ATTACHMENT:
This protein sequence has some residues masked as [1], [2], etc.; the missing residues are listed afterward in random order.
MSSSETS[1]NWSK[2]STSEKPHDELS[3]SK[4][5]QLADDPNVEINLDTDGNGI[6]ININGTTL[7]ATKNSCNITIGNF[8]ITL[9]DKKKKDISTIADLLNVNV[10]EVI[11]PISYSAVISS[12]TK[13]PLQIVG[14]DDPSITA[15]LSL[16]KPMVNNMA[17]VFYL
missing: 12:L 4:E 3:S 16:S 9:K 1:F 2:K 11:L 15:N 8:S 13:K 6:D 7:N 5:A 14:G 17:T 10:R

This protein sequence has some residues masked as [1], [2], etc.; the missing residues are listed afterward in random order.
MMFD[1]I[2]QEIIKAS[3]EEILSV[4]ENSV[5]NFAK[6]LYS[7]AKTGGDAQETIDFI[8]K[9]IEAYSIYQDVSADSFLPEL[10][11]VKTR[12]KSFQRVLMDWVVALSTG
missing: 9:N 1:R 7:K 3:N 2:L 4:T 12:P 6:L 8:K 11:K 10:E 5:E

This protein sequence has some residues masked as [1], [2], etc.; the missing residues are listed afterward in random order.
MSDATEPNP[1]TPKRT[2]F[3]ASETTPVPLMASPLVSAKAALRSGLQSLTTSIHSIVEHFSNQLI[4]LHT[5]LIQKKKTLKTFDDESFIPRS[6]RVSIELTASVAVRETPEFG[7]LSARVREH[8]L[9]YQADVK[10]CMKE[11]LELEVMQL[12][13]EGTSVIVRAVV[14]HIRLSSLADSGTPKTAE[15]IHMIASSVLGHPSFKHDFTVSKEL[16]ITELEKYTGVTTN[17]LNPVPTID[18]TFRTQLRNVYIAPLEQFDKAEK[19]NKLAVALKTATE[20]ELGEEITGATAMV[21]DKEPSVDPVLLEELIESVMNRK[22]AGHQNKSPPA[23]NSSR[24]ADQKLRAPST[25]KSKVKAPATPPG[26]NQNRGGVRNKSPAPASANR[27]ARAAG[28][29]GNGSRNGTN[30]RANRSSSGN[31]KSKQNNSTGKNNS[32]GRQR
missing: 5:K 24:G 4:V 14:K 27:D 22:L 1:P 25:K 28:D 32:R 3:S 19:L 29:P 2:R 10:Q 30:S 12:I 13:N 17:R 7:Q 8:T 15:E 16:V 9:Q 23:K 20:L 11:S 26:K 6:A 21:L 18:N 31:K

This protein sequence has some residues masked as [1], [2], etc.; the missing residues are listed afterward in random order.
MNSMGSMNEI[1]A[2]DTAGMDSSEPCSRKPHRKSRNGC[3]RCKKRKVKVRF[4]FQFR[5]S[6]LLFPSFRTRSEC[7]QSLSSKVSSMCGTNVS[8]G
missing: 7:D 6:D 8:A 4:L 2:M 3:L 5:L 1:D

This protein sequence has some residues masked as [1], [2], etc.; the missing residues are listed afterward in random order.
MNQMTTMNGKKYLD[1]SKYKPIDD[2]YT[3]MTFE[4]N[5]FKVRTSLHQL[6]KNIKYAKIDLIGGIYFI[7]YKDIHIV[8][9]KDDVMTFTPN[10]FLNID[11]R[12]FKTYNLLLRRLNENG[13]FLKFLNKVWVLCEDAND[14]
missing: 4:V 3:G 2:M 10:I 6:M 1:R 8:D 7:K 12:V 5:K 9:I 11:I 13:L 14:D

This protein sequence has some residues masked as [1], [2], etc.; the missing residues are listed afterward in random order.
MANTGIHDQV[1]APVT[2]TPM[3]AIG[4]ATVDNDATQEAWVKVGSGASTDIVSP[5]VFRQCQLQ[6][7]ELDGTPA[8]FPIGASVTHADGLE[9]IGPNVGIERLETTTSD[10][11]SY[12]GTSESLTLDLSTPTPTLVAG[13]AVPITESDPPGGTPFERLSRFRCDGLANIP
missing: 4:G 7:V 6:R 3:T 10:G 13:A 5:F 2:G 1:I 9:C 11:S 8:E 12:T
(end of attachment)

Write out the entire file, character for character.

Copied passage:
This protein sequence has some residues masked as [1], [2], etc.; the missing residues are listed afterward in random order.
MSSSETS[1]NWSK[2]STSEKPHDELS[3]SK[4][5]QLADDPNVEINLDTDGNGI[6]ININGTTL[7]ATKNSCNITIGNF[8]ITL[9]DKKKKDISTIADLLNVNV[10]EVI[11]PISYSAVISS[12]TK[13]PLQIVG[14]DDPSITA[15]LSL[16]KPMVNNMA[17]VFYL
missing: 12:L 4:E 3:S 16:S 9:K 1:F 2:K 11:L 15:N 8:S 13:K 6:D 7:N 5:A 14:G 17:T 10:R

This protein sequence has some residues masked as [1], [2], etc.; the missing residues are listed afterward in random order.
MMFD[1]I[2]QEIIKAS[3]EEILSV[4]ENSV[5]NFAK[6]LYS[7]AKTGGDAQETIDFI[8]K[9]IEAYSIYQDVSADSFLPEL[10][11]VKTR[12]KSFQRVLMDWVVALSTG
missing: 9:N 1:R 7:K 3:N 2:L 4:T 12:P 6:L 8:K 11:K 10:E 5:E

This protein sequence has some residues masked as [1], [2], etc.; the missing residues are listed afterward in random order.
MSDATEPNP[1]TPKRT[2]F[3]ASETTPVPLMASPLVSAKAALRSGLQSLTTSIHSIVEHFSNQLI[4]LHT[5]LIQKKKTLKTFDDESFIPRS[6]RVSIELTASVAVRETPEFG[7]LSARVREH[8]L[9]YQADVK[10]CMKE[11]LELEVMQL[12][13]EGTSVIVRAVV[14]HIRLSSLADSGTPKTAE[15]IHMIASSVLGHPSFKHDFTVSKEL[16]ITELEKYTGVTTN[17]LNPVPTID[18]TFRTQLRNVYIAPLEQFDKAEK[19]NKLAVALKTATE[20]ELGEEITGATAMV[21]DKEPSVDPVLLEELIESVMNRK[22]AGHQNKSPPA[23]NSSR[24]ADQKLRAPST[25]KSKVKAPATPPG[26]NQNRGGVRNKSPAPASANR[27]ARAAG[28][29]GNGSRNGTN[30]RANRSSSGN[31]KSKQNNSTGKNNS[32]GRQR
missing: 5:K 24:G 4:V 14:K 27:D 22:L 1:P 25:K 28:D 32:R 3:S 19:L 29:P 2:R 10:Q 30:S 12:I 13:N 17:R 7:Q 8:T 15:E 16:V 9:Q 23:K 20:L 11:S 26:K 6:A 21:L 18:N 31:K

This protein sequence has some residues masked as [1], [2], etc.; the missing residues are listed afterward in random order.
MNSMGSMNEI[1]A[2]DTAGMDSSEPCSRKPHRKSRNGC[3]RCKKRKVKVRF[4]FQFR[5]S[6]LLFPSFRTRSEC[7]QSLSSKVSSMCGTNVS[8]G
missing: 7:D 6:D 8:A 4:L 2:M 3:L 5:L 1:D

This protein sequence has some residues masked as [1], [2], etc.; the missing residues are listed afterward in random order.
MNQMTTMNGKKYLD[1]SKYKPIDD[2]YT[3]MTFE[4]N[5]FKVRTSLHQL[6]KNIKYAKIDLIGGIYFI[7]YKDIHIV[8][9]KDDVMTFTPN[10]FLNID[11]R[12]FKTYNLLLRRLNENG[13]FLKFLNKVWVLCEDAND[14]
missing: 4:V 3:G 2:M 10:I 6:M 1:R 8:D 7:K 12:V 5:K 9:I 11:I 13:L 14:D

This protein sequence has some residues masked as [1], [2], etc.; the missing residues are listed afterward in random order.
MANTGIHDQV[1]APVT[2]TPM[3]AIG[4]ATVDNDATQEAWVKVGSGASTDIVSP[5]VFRQCQLQ[6][7]ELDGTPA[8]FPIGASVTHADGLE[9]IGPNVGIERLETTTSD[10][11]SY[12]GTSESLTLDLSTPTPTLVAG[13]AVPITESDPPGGTPFERLSRFRCDGLANIP
missing: 4:G 7:V 6:R 3:T 10:G 13:A 5:F 2:G 1:I 9:C 11:S 8:E 12:T